In the end, what the campaigns, the parties and the big-spending outside groups do with their advertising buys in the coming weeks and months will answer the question of how competitive they believe Wisconsin is in 2012. As Tad Devine, strategist for John Kerry’s 2004 president campaign, said during that race, “If you want to understand the strategic intent of a presidential campaign, look at what they do with their media buy.” That’s the “tell.”
The Obama campaign wouldn’t comment for this story about their advertising decisions.
“Despite the president’s 14-point win in Wisconsin in 2008, we aren’t taking a single vote here for granted. That’s why we’ve been investing time, resources and energy in the state for over a year and continue to grow our organization one neighborhood at a time,” said Gillian Morris, press secretary for the Obama campaign in the state.
In polls by Marquette University Law School taken in May, June and July, Obama led Romney by 8, 6 and 8 points among likely voters. In 18 public surveys this year by Marquette, Public Policy Polling, Rasmussen, NBC/Marist, St. Norbert College and Edison Research (which conducted the June 5 exit poll), Obama has led in 16, been tied in one, and trailed Romney in just one, a mid-June Rasmussen poll.
But Republicans say Gov. Scott Walker’s performance in the recall election, the ground game the party constructed for the recall, the intensity of the GOP base in the state and Obama’s much softer support compared with 2008 make the state both attractive and winnable for them. The state GOP kept open its field offices after the recall to transition to the November races.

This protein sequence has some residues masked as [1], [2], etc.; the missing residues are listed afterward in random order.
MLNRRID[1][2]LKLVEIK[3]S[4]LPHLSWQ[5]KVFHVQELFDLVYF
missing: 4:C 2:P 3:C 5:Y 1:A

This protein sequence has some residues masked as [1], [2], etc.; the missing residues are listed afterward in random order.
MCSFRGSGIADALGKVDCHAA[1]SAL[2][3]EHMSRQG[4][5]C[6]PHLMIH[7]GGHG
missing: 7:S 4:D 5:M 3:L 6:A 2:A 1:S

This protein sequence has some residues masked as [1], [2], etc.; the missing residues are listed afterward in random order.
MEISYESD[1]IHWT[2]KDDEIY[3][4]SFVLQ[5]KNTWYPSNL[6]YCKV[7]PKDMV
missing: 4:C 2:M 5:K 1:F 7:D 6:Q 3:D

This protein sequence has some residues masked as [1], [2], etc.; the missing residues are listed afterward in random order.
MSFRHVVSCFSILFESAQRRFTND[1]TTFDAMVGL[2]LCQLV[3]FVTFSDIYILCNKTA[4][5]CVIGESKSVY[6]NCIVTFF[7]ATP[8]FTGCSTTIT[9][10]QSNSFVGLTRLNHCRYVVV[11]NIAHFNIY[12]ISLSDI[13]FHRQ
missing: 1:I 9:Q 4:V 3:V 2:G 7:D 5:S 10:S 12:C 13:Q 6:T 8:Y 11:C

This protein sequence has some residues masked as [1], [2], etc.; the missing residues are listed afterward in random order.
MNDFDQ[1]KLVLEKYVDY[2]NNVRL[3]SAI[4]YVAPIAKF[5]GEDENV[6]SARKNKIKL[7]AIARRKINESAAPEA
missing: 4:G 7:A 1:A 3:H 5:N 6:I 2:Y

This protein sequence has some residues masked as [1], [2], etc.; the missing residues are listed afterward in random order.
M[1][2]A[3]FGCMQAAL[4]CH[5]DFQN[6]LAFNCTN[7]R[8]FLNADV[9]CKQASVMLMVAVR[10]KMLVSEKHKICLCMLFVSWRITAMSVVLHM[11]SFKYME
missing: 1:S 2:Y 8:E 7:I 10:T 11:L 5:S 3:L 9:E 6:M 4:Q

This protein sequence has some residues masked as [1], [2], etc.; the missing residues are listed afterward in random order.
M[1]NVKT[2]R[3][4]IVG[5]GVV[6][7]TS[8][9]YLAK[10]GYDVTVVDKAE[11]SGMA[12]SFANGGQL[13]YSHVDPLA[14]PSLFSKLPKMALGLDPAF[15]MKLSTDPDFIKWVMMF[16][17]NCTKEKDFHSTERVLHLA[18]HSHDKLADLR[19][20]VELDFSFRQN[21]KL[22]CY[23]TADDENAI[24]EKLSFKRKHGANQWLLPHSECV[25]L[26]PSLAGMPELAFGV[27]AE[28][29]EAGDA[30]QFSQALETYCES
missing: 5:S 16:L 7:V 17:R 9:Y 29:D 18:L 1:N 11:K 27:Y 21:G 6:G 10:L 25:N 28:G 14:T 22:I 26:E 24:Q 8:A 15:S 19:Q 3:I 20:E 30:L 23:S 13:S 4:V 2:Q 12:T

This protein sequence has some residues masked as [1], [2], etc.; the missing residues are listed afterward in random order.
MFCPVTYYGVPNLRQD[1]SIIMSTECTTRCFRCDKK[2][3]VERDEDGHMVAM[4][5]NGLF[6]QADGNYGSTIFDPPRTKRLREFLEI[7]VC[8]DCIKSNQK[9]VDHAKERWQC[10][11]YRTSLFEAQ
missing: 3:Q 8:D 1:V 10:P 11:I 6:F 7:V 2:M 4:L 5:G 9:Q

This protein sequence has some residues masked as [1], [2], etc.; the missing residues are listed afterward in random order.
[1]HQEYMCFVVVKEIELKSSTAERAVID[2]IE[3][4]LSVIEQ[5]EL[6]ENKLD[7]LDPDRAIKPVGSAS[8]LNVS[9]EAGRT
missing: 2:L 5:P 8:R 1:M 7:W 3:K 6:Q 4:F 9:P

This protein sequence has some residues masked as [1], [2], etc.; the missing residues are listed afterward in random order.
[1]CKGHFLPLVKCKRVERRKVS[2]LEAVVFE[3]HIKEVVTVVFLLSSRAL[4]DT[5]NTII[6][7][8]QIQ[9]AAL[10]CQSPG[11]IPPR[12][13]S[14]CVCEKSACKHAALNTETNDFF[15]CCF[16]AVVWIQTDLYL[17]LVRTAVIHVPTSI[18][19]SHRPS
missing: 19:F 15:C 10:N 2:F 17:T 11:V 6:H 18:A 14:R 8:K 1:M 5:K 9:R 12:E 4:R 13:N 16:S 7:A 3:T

“It’s a very hyper-engaged political environment. You don’t have to do lot of early work you might have to elsewhere. The recall set the table. . I don’t think anyone who looks at Wisconsin with cold-eyed analysis has concluded anything other than it’s a true tossup,” said D.C.-based GOP strategist Brad Todd.
“Mitt Romney has the strongest ground game we’ve ever had in the history of Wisconsin in place and working for him, the same ground game that helped carry Governor Walker across the finish line in June,” said Sparks, the Romney spokesman, who noted that the Obama campaign not too long ago characterized the state as a tossup.
Dave Beightol, a Wisconsin native, former GOP White House aide and member of Romney’s national finance team, said the Romney camp is “definitely bullish” on Wisconsin.
Asked why he thinks Romney hasn’t advertised yet in Wisconsin, Republican U.S. Rep. Paul Ryan of Janesville said:
“Hiatus from the recall, the Senate primary taking up what little oxygen is left politically speaking. It’s Wisconsin in the summer, everybody is going to the lake, going water-skiing, you know, Brewer games. Wait until the dust settles on the (Aug. 14) Senate primary, then kick it in, is my understanding. As it’s been explained to me, since I’ve asked that question, it’s just, ‘Give the people a breather in Wisconsin.’ “
Ryan said he has “no doubt” the GOP will make an all-out effort in the state.
“We’ve been bullish before in Wisconsin and been disappointed, but this time, there are a lot of differences,” said Ryan.
A major pro-Romney PAC, Restore our Future, is reportedly planning an ad offensive in Wisconsin during the Olympics in early August. But neither presidential campaign is saying when they plan to buy TV time in state. (TV viewers in Wisconsin can currently see presidential ads that have been aired nationwide on cable, but the presidential campaigns haven’t been buying local broadcast and cable time in Wisconsin as they have in states such as Ohio and Virginia).
“It’s really been an unusual year in Wisconsin politics. Not only did you have a recall, but you now have a Republican Senate primary that has become fully engaged,” said Goldstein, the ad expert. “That said, at some point and some point soon, if Wisconsin is truly competitive (for president), we’re going to see advertising there.”